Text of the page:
Flatbush

Farah Louis wins special election for City Council seat

Victory comes despite snub by Jumaane Williams

May 15, 2019 Paula Katinas
Farah Louis won Tuesday's election in the 45th Council District. Eagle file photo by Rob Abruzzese.

She didn’t get the endorsement of her former boss whose City Council seat she was seeking, but Farah Louis, former deputy chief of staff to Jumaane Williams, won a big victory in the special election for Williams’ council seat on Tuesday.

Louis beat out seven other candidates in the special election in the 45th Council District, a district that includes Flatbush, East Flatbush, Flatlands and parts of Marine Park and Midwood.

“This campaign has shown me the beauty, resiliency & power of this district,” Louis wrote on Twitter after she declared victory Tuesday night. “It is my deepest honor to represent you on the NYC Council.”

 

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The unofficial Election Night results from the New York City Board of Elections showed that with 99 percent of the voting scanners counted, Louis came out on top with 3,649 votes and 42.70 percent of the total vote.

Louis’ closest rival, Monique Chandler-Waterman, who had received a boost late in the campaign when Williams endorsed her, came in second with 2,631 votes and 29.98 percent of the vote.

Williams’ endorsement of Chandler-Waterman surprised political observers who pointed out that Louis had worked for Williams for six years.


Williams served in the City Council representing the 45th District for 10 years until he won a special election in February to replace Letitia James as New York City public advocate. James was elected New York State attorney general in November 2018.

While the snub from Williams must have stung, Louis garnered endorsements from high-profile figures in Brooklyn politics like Borough President Eric Adams, Brooklyn Democratic County Leader Frank Seddio and Assemblymembers Rodneyse Bichotte, Helene Weinstein and Jaime Williams, and City Councilmembers Chaim Deutsch, Kalman Yeger, Rafael Espinal and Helen Rosenthal. She was also supported by the United Federation of Teachers and other unions.

Another major supporter was Councilmember Justin Brannan, a Democrat who represents Bay Ridge, Dyker Heights and parts of Bensonhurst. “Farah is a rock star who knows how to get things done and will fight like hell for her community,” he wrote on Twitter.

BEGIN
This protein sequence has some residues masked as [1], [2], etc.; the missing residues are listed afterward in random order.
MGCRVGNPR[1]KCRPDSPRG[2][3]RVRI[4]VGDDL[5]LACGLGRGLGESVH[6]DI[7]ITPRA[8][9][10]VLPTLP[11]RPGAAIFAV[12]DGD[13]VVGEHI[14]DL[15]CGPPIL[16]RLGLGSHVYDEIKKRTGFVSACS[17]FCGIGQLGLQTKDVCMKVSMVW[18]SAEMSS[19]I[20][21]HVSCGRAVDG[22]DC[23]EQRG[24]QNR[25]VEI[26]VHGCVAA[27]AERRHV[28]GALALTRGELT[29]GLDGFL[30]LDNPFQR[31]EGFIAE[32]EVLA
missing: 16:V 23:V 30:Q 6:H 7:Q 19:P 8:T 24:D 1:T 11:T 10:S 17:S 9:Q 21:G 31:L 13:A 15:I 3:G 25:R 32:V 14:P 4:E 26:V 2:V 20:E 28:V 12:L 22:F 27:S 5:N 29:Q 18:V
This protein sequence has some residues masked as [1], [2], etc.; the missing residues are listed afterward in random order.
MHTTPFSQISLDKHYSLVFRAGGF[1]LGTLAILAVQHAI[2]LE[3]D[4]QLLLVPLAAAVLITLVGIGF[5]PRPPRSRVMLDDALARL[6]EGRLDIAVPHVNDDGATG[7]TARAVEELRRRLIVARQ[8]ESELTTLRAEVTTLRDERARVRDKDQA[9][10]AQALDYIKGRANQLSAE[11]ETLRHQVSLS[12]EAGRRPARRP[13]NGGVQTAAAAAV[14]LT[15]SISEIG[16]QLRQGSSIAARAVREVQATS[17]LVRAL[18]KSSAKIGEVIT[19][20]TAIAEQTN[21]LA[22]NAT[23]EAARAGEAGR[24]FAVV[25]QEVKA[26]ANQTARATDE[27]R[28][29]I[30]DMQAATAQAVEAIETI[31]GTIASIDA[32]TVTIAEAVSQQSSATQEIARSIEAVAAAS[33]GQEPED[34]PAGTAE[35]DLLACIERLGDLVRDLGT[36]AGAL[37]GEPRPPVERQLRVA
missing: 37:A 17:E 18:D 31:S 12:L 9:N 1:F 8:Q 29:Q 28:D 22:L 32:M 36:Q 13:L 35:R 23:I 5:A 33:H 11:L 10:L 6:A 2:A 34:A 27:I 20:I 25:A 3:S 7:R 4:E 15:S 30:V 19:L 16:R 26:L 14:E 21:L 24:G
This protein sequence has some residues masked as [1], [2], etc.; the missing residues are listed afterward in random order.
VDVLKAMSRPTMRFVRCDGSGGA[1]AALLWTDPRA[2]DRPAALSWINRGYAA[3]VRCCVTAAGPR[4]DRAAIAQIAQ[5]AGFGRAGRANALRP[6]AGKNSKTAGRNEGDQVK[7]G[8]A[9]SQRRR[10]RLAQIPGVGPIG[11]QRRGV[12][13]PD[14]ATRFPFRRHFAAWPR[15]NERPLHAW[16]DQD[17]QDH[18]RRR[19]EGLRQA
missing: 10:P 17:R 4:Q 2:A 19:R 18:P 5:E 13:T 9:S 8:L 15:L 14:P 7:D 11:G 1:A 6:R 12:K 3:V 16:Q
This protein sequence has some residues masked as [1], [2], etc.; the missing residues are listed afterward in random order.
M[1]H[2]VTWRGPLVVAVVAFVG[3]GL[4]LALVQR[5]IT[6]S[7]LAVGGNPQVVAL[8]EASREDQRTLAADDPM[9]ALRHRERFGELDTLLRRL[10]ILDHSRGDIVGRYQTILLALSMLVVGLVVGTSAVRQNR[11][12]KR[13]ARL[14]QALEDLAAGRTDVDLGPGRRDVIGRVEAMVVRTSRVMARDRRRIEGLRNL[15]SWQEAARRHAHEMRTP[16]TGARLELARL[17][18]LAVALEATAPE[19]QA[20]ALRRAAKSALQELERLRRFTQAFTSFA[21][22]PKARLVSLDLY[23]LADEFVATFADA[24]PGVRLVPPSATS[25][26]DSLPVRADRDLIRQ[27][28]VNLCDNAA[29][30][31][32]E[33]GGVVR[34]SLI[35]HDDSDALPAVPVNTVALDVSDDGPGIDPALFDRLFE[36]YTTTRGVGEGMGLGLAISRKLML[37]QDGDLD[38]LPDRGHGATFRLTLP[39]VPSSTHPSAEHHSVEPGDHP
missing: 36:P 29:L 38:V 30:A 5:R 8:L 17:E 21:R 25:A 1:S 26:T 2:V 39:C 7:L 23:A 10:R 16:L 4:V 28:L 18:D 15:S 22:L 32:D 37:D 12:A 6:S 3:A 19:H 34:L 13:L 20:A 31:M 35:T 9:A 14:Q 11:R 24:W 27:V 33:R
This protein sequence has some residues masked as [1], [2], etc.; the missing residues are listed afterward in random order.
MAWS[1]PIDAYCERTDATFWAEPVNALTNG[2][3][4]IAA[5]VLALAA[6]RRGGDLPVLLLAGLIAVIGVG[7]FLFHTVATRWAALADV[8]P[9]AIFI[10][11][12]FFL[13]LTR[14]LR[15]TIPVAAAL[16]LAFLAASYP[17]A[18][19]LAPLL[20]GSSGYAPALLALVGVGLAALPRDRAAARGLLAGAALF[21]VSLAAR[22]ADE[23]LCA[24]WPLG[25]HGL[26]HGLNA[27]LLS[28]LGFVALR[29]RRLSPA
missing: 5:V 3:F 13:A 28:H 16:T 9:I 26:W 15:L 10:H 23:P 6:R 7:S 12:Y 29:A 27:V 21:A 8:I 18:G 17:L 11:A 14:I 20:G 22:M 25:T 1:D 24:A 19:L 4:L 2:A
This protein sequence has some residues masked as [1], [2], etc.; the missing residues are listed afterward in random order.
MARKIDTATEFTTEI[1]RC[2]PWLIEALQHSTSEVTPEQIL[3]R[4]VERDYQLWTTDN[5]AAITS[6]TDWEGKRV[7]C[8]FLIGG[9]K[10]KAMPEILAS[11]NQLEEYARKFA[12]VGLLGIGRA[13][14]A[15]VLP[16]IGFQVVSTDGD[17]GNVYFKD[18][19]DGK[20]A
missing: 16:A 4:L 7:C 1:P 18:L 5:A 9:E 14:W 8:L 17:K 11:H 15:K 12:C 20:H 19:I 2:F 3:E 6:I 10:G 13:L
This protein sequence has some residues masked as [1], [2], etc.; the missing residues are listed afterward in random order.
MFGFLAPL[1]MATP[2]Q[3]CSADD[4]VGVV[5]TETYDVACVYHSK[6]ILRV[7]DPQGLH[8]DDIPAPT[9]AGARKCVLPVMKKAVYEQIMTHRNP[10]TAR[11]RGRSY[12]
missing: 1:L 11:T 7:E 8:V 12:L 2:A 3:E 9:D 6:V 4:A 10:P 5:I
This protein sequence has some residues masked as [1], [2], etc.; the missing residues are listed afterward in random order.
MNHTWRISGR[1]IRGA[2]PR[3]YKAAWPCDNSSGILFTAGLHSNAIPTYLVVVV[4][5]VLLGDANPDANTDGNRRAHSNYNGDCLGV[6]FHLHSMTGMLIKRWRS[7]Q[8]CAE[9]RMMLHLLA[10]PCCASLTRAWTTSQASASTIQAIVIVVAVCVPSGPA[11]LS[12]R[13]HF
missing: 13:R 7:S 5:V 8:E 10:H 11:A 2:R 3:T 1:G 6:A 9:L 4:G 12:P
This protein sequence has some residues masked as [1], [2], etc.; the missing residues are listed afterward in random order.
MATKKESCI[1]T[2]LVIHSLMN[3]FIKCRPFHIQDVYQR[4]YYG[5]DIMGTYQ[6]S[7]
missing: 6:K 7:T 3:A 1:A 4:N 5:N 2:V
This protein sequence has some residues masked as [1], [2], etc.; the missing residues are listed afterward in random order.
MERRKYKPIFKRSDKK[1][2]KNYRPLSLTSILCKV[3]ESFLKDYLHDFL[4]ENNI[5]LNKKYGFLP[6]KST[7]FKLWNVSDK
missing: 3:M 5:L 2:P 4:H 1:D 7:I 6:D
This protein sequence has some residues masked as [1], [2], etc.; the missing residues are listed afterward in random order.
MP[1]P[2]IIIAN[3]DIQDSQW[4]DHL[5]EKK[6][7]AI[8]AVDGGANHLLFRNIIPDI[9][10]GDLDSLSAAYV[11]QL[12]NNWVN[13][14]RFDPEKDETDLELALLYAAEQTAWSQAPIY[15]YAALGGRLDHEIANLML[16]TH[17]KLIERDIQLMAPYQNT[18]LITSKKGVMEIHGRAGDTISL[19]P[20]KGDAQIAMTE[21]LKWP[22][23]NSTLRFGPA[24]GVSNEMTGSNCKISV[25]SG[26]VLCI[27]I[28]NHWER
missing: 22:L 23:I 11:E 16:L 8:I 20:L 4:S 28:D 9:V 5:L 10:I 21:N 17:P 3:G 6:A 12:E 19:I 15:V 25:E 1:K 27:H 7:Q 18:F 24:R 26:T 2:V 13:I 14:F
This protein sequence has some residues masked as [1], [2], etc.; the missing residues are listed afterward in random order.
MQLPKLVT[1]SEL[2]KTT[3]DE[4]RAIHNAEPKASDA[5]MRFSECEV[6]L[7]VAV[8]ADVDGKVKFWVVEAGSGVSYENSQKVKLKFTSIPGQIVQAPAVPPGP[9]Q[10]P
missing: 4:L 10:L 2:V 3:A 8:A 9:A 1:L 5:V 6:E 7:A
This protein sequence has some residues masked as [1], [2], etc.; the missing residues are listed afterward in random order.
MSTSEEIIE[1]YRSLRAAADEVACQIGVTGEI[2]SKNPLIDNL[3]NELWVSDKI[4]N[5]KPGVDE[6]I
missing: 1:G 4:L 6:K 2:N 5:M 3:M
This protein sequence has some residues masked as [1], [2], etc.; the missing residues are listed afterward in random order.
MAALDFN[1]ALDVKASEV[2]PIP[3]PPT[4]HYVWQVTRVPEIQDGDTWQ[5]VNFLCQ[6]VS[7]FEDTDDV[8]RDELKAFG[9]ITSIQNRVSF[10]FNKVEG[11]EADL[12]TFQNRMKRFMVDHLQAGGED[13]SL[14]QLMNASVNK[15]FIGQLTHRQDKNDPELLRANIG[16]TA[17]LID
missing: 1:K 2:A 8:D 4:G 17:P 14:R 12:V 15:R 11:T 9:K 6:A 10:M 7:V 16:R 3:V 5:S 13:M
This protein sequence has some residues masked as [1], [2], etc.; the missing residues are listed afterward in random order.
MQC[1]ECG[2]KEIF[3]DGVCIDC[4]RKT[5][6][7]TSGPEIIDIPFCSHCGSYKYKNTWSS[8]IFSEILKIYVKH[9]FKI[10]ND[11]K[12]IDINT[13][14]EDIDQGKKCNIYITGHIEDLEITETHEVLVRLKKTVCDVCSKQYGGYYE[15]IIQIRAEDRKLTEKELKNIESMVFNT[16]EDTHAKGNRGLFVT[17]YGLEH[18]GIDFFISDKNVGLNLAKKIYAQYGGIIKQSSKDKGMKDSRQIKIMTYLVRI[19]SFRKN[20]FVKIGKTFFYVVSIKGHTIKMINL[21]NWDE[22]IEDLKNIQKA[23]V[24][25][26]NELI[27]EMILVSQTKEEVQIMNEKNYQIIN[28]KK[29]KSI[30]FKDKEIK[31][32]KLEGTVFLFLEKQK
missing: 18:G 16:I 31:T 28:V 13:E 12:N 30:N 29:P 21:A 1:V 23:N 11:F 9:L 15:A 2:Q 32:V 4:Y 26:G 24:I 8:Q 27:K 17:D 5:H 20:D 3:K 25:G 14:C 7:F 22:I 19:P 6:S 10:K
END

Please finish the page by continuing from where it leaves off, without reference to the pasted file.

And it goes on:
On Tuesday night, as Louis’ victory became clear, Brannan congratulated his friend. “Farah!!!!!!! We did it,” he tweeted.

Deutsch and Espinal also tweeted their congratulations to their new colleague.

Because she won a special election to fill out the remainder of Williams’ term in the City Council, Louis is expected to take office within the next few days.

In addition to Louis and Chandler-Waterman, the other candidates running in Tuesday’s special election were: Rickie Tulloch, Anthony Alexis, Victor Jordan, Jovia Radix, Xamayla Rose and Adina Sash.

Here are the vote totals for each of the candidates as reported on the Board of Elections website:

  • Farah Louis: 3,649 votes (42.70 percent)
  • Monique Chandler-Waterman: 2,631 votes (29.98 percent)
  • Jovia Radix, 776 votes (8.84 percent)
  • L. Rickie Tulloch, 575 votes (6.55 percent)
  • Xamayla Rose, 494 votes (5.63 percent)
  • Adina Sash, 418 votes (4.76 percent)
  • Anthony Alexis, 108 votes (1.23 percent)
  • Victor Jordan, 42 votes (0.48 percent).

There were also 13 write-in votes.

The election saw a low turnout as 8,775 voters turned out to the polls. The population of the 45th Council District is 140,433, according to 2010 Census figures.

Louis, a resident of East Flatbush, is a graduate of Long Island University and the New York University Robert F. Wagner Graduate School of Public Service, according to her campaign website. She is a co-founder of Girls Leading Up, an organization that seeks to empower young girls. She is the vice president of the Haitian American Caucus and a board member of the New York Haitian Leaders Coalition.

Louis is fluent in Creole and French.

Correction (May 16 at 9:50 a.m.): The original version of this report misidentified the graduate school Louis attended. It has been corrected. We regret the error.

Correction (May 16 at 1:00 p.m.): The original version of this report misidentified the nonprofit Louis co-founded. It has been corrected. We regret the error. 

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